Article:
Slide Plates

There are four different types of slide plates. They are the same except for the slide material. PTFE, 25% Glass Filled is typically used where temperatures are less than 400o F, and graphite is used at higher temperatures. The typical slide plate is shown in Fig. 16, below.

Figure 16: Slide Plate

When Welding

Place protective covering on PTFE, 25% Glass Filled or Graphite for protection against damage.

Locate the PTFE, 25% Glass Filled on the existing steel surfaces. Use 1/8″ fillet weld. (Weld 1″ and skip 4″). Follow welding sequence as shown in Figure 17 i.e, 1, 2, 3 etc. For welding, use GMAW 0.035 wire or SMAW 3/32″ stick.

If a full weld is desired, use a similar pattern of welding until a full weld is obtained. This method will prevent damage to the PTFE, 25% Glass Filled or Graphite. (A full weld will help prevent seepage of water between the PTFE, 25% Glass Filled or graphite bearing and the support structure.) Avoid overheating, which may destroy the bonding of the PTFE, 25% Glass Filled or graphite to the base plate.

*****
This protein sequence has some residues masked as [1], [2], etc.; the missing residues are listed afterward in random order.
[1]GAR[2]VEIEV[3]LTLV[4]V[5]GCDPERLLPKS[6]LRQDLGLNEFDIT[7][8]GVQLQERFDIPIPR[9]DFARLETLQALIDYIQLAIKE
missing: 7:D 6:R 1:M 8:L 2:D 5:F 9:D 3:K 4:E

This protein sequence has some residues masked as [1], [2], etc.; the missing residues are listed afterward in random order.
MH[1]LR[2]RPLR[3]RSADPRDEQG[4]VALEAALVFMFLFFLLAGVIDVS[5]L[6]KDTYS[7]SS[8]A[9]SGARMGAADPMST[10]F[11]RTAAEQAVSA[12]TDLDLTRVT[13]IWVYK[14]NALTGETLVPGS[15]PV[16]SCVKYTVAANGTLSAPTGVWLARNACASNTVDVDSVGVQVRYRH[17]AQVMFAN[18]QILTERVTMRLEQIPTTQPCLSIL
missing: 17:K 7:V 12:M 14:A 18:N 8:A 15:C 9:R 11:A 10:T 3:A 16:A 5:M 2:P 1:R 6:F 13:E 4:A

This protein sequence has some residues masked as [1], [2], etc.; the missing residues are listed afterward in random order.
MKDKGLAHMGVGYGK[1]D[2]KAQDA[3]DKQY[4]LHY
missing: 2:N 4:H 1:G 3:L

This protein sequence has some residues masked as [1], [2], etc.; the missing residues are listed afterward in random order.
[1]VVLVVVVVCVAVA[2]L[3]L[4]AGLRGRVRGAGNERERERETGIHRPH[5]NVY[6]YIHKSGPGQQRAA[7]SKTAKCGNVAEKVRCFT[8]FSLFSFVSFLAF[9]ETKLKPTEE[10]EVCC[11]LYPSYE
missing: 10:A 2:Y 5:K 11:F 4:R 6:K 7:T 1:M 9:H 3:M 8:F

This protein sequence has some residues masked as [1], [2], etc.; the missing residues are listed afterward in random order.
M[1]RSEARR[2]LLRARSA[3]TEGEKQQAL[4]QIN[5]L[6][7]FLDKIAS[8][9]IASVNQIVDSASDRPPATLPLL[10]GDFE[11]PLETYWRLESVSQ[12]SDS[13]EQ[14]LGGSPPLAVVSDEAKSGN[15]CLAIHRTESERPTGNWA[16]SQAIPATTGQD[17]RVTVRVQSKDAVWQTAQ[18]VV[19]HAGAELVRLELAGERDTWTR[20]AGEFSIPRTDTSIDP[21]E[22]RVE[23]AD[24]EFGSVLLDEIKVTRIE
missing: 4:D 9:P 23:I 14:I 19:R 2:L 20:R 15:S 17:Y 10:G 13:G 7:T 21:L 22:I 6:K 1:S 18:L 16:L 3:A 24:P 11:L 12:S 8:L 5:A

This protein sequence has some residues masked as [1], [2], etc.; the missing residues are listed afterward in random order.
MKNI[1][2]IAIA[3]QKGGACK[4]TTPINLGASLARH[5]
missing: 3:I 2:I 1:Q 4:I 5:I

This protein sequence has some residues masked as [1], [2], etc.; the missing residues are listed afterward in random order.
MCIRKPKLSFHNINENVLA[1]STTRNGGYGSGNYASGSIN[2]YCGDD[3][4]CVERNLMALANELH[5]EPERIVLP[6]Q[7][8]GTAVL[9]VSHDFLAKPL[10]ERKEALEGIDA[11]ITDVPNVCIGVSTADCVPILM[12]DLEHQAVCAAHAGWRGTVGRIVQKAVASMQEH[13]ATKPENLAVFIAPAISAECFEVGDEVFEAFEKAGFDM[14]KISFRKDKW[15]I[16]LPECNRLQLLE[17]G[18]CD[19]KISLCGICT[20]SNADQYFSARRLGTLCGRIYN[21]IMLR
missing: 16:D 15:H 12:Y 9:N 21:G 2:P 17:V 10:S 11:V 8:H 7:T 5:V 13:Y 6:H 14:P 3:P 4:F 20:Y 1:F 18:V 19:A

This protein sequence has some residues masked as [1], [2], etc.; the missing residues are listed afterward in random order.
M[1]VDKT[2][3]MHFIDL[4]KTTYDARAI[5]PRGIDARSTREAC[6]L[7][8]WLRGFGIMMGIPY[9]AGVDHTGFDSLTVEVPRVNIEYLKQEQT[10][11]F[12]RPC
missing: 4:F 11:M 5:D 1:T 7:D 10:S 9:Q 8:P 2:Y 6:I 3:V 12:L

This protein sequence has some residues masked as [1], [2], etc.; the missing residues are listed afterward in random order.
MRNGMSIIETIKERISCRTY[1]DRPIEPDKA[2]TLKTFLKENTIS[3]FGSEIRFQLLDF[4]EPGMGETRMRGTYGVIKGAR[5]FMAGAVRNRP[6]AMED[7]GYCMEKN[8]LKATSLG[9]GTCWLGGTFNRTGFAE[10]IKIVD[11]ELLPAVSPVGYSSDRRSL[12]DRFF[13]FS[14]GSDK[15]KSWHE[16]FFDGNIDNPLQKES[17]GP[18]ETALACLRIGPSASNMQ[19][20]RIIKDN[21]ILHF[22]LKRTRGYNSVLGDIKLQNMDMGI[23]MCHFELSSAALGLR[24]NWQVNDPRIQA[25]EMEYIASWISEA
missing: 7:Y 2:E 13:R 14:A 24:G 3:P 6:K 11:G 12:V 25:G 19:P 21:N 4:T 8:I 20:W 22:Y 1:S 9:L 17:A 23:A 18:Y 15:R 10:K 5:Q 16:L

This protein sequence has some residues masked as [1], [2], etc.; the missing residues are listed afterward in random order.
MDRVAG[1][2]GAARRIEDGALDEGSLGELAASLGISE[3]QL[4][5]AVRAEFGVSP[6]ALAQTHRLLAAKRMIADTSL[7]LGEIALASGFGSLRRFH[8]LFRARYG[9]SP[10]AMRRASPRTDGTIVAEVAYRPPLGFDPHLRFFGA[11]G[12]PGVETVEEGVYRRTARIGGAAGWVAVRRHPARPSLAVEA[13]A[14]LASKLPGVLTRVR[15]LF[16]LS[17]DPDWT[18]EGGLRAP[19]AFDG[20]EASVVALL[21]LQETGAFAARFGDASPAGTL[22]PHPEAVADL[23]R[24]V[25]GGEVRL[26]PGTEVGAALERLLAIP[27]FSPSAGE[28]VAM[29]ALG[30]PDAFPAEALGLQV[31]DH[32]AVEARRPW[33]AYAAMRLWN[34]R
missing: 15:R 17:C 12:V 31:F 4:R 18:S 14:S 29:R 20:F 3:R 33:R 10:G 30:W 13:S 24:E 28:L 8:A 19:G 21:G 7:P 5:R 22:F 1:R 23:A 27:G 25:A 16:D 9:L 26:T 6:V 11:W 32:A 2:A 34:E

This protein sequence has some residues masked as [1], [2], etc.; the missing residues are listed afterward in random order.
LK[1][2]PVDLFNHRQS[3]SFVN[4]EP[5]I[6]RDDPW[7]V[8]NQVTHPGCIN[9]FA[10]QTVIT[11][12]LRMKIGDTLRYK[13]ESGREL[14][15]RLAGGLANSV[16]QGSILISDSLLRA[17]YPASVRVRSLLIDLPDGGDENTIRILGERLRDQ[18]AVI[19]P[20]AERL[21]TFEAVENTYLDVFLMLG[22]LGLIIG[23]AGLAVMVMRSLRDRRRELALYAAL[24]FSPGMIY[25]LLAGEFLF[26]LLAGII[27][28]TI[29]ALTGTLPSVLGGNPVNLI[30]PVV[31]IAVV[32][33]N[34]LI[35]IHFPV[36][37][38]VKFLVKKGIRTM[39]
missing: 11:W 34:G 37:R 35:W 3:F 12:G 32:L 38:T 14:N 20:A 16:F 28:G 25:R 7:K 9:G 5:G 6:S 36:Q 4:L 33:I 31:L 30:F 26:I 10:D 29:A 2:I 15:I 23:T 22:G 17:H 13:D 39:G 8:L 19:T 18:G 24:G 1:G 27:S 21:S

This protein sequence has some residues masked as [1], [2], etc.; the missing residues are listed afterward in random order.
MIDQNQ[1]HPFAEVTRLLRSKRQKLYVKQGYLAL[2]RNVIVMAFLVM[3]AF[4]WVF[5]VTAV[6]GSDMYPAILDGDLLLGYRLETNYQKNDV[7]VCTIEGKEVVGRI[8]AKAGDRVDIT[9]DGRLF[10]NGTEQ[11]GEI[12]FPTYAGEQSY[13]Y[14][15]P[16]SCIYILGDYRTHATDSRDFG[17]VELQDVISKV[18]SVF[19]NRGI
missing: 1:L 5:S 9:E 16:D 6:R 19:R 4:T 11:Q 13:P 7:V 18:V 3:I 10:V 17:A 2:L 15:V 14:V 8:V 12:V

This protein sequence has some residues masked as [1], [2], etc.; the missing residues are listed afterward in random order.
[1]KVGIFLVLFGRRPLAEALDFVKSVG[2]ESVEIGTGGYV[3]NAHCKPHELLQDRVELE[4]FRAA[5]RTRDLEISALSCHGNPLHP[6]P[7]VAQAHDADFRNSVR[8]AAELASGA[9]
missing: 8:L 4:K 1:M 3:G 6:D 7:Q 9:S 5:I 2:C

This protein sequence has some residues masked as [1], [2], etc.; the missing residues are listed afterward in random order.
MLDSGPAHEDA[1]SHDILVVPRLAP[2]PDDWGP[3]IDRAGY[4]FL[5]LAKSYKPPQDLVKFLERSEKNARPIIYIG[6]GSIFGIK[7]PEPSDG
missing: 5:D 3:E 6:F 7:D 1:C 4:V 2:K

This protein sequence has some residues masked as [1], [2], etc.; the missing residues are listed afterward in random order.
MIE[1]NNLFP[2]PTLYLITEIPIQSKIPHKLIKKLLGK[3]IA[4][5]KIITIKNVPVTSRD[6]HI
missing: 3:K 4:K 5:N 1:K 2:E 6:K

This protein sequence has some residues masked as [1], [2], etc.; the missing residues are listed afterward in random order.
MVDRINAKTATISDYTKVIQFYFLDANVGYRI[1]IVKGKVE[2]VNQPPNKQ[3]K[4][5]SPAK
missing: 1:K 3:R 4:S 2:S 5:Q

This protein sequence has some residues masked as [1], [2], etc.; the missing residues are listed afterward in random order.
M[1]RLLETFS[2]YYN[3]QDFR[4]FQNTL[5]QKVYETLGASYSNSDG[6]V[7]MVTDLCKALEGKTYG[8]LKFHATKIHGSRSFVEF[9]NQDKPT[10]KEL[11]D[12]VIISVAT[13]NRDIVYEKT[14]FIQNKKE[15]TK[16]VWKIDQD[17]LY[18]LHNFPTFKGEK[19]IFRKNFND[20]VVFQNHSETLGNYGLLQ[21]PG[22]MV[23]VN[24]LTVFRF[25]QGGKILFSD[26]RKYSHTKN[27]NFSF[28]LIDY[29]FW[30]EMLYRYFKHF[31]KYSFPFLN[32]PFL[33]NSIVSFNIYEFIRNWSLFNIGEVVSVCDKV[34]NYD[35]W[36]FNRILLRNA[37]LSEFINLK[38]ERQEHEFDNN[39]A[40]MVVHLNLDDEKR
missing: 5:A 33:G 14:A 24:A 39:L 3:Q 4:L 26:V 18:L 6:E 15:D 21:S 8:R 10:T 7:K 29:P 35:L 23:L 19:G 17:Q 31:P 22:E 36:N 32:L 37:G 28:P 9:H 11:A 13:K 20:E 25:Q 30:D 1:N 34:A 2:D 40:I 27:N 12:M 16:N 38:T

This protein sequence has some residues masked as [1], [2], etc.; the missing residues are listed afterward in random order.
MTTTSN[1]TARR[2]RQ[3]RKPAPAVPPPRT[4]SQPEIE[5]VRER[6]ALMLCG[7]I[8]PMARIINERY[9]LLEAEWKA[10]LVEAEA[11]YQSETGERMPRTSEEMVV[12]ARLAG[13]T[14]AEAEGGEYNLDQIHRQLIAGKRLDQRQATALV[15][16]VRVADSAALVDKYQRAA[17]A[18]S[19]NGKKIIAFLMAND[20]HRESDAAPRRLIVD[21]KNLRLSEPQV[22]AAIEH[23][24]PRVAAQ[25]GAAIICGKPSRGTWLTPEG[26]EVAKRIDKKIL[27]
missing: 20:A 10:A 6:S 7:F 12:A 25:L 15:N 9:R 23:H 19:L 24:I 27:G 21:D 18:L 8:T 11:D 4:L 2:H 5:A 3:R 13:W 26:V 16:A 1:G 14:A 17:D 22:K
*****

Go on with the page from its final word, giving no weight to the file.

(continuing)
Figure 17: Slide Plate Welding

When In Concrete
Secure the top and bottom elements together with paper adhesive tape. Then attach the bottom element anchor bolts with wire to the form. After the bottom pour is made, repeat on top element. During the first expansive cycle, the tape will break.

Slide plates require no maintenance when utilized as recommended. Backing plates and accessory hardware exposed to certain environments may require protection from corrosion. In this situation, the assembly should be fabricated from corrosion resisting materials such as stainless steel, or protected by suitable coating systems. High-performance prime coatings are provided by the manufacturer when specified or required. Under nominal protected conditions, carbon steel backing plates will require little or no maintenance.